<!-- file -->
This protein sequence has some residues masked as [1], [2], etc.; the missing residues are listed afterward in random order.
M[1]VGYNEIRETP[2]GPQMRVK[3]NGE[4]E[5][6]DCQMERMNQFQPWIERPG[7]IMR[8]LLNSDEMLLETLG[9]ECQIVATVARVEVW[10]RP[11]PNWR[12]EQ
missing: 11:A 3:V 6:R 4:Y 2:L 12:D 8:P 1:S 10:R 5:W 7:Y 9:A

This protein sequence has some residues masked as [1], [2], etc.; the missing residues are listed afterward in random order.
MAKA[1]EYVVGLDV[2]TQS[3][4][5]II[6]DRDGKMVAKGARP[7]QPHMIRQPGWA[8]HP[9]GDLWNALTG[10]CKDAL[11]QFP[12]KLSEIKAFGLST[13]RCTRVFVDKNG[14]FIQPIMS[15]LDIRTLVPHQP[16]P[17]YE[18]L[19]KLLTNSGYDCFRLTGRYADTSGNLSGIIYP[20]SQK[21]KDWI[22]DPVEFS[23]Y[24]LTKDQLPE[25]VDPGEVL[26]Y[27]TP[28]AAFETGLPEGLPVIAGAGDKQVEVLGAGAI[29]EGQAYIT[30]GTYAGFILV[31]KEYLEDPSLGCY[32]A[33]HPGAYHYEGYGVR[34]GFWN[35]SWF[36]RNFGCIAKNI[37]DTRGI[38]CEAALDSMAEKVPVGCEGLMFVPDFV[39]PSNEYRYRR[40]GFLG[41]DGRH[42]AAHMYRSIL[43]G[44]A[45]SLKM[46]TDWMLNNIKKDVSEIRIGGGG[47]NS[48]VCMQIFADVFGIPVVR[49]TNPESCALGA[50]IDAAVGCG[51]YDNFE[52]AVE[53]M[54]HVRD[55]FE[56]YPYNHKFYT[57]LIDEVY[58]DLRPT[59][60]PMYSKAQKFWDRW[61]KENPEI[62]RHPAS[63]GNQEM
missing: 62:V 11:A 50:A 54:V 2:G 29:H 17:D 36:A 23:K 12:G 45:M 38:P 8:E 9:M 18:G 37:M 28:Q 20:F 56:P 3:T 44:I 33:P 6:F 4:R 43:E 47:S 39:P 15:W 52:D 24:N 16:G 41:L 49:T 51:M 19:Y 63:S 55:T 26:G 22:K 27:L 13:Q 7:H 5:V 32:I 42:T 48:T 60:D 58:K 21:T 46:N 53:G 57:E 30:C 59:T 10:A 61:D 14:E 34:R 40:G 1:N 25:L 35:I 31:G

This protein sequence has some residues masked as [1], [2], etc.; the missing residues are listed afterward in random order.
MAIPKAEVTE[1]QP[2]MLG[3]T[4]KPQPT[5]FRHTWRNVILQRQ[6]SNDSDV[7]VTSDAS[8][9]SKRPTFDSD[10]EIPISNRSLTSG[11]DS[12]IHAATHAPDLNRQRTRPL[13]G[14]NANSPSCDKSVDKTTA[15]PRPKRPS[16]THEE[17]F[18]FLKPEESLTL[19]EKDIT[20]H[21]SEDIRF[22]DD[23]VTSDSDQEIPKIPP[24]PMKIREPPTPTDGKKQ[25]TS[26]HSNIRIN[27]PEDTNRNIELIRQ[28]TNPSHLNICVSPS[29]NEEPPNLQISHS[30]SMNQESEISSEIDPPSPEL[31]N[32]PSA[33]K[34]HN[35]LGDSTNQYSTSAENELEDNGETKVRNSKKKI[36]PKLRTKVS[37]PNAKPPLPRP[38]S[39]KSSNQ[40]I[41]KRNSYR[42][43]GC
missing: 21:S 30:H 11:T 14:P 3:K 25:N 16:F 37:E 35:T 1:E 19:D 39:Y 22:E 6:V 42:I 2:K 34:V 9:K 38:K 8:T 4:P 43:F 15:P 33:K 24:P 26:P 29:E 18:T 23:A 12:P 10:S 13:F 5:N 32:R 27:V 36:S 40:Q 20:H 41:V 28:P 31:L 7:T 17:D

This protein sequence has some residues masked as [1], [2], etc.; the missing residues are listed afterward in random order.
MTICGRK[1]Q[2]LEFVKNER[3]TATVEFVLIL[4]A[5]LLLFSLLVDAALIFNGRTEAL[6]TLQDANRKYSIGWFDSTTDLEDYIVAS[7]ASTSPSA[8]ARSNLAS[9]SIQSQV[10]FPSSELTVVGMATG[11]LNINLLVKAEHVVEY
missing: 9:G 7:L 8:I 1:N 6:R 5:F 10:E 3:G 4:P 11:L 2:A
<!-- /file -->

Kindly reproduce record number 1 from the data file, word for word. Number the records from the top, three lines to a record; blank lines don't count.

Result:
This protein sequence has some residues masked as [1], [2], etc.; the missing residues are listed afterward in random order.
M[1]VGYNEIRETP[2]GPQMRVK[3]NGE[4]E[5][6]DCQMERMNQFQPWIERPG[7]IMR[8]LLNSDEMLLETLG[9]ECQIVATVARVEVW[10]RP[11]PNWR[12]EQ
missing: 11:A 3:V 6:R 4:Y 2:L 12:D 8:P 1:S 10:R 5:W 7:Y 9:A